There are a ton of window-management shortcuts to learn on the Mac, from how you can merge a bunch of open windows together to closing everything that’s open in a program at once. In this article, Melissa Holt covers her favorite tricks!
If you aren’t aware of how to use the Status Bar in Safari on the Mac, you should definitely check out today’s tip! This feature’ll let you see where links go before you click them, so you can avoid visiting places you don’t want to. Come read all about it!
In iOS, users can quickly add a period to the end of a sentence by double-tapping the spacebar. Now, with macOS Sierra, this feature is available on the Mac, too.
Many Mac users know about the system’s powerful screenshot tools, but here’s a lesser known shortcut to copy Mac screenshots directly to the clipboard, saving you time and keeping your desktop free of screenshot clutter!
Sometimes you need to make the best impression possible, and sometimes you need to do it though email. To that end, we’ve got a few tips for you on how to make your messages look more professional if you’re using Apple’s Mail program!
Apple’s QuickTime X is a handy and simple media player included in OS X, but it appears to lack a useful function: the ability to loop videos. But don’t abandon ship for another media player just yet; there is indeed a Loop feature in QuickTime X, you just need to know where to look.
Most users know how to access the Windows Task Manager via Control-Alt-Delete or a right-click on the taskbar, but here are two even quicker ways to launch this important Windows tool via keyboard and application shortcuts.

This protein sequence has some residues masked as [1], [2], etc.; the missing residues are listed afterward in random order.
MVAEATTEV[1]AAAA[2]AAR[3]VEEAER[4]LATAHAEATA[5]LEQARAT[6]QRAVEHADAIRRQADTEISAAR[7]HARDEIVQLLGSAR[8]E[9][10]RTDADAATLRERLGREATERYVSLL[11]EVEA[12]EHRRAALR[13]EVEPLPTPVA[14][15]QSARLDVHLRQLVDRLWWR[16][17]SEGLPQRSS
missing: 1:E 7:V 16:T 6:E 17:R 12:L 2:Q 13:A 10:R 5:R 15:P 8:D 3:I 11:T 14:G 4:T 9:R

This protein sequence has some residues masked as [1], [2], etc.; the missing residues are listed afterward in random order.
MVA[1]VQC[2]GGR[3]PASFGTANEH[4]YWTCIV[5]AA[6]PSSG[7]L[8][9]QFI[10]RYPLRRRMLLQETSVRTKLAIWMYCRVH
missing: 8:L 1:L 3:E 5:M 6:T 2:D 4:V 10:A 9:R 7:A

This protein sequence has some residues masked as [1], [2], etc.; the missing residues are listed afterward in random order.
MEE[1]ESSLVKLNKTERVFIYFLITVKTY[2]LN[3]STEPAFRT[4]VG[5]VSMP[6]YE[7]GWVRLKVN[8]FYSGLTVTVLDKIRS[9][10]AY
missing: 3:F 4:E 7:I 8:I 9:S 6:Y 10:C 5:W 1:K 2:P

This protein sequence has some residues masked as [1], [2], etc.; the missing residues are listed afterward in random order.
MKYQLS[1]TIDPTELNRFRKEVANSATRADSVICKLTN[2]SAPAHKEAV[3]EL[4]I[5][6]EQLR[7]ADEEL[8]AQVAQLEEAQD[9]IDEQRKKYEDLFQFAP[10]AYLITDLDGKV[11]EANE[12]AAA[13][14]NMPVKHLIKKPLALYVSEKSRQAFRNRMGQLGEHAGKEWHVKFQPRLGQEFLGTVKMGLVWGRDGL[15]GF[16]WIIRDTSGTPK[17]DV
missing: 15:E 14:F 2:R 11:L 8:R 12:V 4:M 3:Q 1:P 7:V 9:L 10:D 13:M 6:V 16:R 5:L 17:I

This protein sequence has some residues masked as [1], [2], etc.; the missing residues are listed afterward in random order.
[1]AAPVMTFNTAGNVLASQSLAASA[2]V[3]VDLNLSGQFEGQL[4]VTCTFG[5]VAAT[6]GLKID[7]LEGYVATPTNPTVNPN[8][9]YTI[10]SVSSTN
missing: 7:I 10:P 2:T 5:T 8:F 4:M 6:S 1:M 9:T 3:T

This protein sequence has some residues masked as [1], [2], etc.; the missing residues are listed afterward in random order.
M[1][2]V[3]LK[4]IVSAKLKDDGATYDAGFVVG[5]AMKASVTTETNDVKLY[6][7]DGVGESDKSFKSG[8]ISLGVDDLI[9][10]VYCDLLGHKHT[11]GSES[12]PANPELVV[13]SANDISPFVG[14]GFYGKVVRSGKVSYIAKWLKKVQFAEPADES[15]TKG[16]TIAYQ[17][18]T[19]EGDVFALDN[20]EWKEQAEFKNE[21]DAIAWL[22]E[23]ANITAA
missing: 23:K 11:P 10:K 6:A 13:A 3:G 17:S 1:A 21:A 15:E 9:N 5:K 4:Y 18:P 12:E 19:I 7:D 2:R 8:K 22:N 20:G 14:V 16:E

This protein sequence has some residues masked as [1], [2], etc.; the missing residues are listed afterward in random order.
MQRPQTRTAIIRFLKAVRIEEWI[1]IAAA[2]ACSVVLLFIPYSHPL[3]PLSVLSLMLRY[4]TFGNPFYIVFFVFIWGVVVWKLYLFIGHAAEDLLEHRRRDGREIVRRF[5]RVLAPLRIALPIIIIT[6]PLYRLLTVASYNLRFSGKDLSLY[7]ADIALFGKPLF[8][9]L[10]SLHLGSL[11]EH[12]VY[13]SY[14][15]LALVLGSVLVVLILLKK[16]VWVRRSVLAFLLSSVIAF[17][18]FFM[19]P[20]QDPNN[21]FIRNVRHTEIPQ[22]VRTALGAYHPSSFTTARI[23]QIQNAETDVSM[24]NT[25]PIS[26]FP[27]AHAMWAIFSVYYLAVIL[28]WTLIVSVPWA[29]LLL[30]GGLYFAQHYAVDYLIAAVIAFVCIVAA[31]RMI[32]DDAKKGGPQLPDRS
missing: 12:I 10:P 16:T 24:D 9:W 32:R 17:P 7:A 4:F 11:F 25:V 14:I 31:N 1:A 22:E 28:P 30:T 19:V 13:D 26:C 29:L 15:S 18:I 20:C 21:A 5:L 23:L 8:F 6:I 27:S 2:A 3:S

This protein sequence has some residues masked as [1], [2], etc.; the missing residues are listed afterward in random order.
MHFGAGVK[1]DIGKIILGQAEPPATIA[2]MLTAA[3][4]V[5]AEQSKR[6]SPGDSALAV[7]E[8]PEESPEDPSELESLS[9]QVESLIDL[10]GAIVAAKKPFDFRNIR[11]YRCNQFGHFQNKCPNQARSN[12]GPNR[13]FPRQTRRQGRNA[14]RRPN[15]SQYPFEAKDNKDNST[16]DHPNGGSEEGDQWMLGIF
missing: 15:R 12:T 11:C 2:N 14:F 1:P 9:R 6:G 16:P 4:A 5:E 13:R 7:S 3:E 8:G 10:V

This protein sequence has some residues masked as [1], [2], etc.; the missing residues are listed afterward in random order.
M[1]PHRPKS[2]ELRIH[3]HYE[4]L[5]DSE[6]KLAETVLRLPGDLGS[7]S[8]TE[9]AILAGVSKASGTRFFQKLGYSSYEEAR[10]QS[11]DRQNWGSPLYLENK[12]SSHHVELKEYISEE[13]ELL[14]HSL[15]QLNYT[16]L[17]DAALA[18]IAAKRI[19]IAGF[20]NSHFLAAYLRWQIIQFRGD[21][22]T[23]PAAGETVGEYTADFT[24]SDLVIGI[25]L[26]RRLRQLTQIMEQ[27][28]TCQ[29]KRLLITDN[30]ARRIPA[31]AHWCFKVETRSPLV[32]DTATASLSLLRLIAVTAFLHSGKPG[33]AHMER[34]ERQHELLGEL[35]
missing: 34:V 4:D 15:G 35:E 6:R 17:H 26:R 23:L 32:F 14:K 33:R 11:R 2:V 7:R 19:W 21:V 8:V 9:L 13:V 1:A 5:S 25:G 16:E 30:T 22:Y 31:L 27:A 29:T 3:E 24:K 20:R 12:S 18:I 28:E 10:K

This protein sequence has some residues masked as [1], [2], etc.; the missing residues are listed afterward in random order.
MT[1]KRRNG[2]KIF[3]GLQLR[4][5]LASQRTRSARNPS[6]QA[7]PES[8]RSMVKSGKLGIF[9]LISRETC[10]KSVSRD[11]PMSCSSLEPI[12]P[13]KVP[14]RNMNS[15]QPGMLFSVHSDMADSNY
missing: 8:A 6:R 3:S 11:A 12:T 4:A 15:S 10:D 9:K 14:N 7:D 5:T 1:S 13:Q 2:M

The most important key on your Mac’s keyboard is arguably the Command Key, but its counterpart in Windows is the Control Key. Two keys, two different locations on the keyboard, but the same basic function. This can be quite frustrating if you frequently switch between a Mac and Windows PC, but thankfully users can solve this problem by remapping their modifier keys in OS X, allowing you to switch the function of the Command and Control keys on your keyboard. Here’s how to do it.
The Command key is likely the most common modifier key you’ll use in OS X. But if you use Windows or Linux, you’re probably accustomed to using the Control key modifier for most functions. The good news is that switching the functionality of the Command and Control keys is quick and easy in OS X. Here’s how to do it.
Full screen mode in OS X definitely has its uses, but it can be confusing for users accustomed to the traditional window-based OS X interface, especially thanks to some controversial changes Apple made in OS X Yosemite. Here’s a quick overview of how to use full screen mode in OS X, and how to get out of it when you need to.